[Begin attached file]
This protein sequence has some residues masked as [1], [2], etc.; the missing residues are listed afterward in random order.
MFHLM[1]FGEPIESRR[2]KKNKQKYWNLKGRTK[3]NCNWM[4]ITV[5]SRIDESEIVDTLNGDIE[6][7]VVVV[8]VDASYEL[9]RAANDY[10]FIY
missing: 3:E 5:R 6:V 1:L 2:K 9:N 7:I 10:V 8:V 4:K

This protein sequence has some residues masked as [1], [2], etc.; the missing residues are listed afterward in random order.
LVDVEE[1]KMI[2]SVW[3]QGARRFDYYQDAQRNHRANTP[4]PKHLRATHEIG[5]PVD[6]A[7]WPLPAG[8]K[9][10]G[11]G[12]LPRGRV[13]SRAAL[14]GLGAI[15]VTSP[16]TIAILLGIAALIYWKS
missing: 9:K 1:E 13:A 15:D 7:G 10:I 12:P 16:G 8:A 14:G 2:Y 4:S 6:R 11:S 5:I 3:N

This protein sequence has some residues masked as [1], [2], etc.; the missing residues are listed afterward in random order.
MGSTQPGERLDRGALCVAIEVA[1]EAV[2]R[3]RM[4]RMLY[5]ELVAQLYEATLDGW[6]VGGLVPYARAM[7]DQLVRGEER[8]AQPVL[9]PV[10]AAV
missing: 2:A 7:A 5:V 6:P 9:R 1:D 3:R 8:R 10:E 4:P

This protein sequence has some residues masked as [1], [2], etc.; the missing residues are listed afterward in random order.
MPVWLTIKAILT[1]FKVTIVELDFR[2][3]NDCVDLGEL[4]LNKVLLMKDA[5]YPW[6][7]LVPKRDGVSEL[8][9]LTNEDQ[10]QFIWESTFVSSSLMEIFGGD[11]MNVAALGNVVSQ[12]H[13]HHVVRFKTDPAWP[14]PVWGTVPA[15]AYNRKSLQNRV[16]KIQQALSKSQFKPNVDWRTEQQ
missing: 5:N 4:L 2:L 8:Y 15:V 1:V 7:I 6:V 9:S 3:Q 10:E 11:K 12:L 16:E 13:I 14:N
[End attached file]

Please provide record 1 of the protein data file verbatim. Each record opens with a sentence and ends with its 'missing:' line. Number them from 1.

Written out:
This protein sequence has some residues masked as [1], [2], etc.; the missing residues are listed afterward in random order.
MFHLM[1]FGEPIESRR[2]KKNKQKYWNLKGRTK[3]NCNWM[4]ITV[5]SRIDESEIVDTLNGDIE[6][7]VVVV[8]VDASYEL[9]RAANDY[10]FIY
missing: 3:E 5:R 6:V 1:L 2:K 9:N 7:I 10:V 8:V 4:K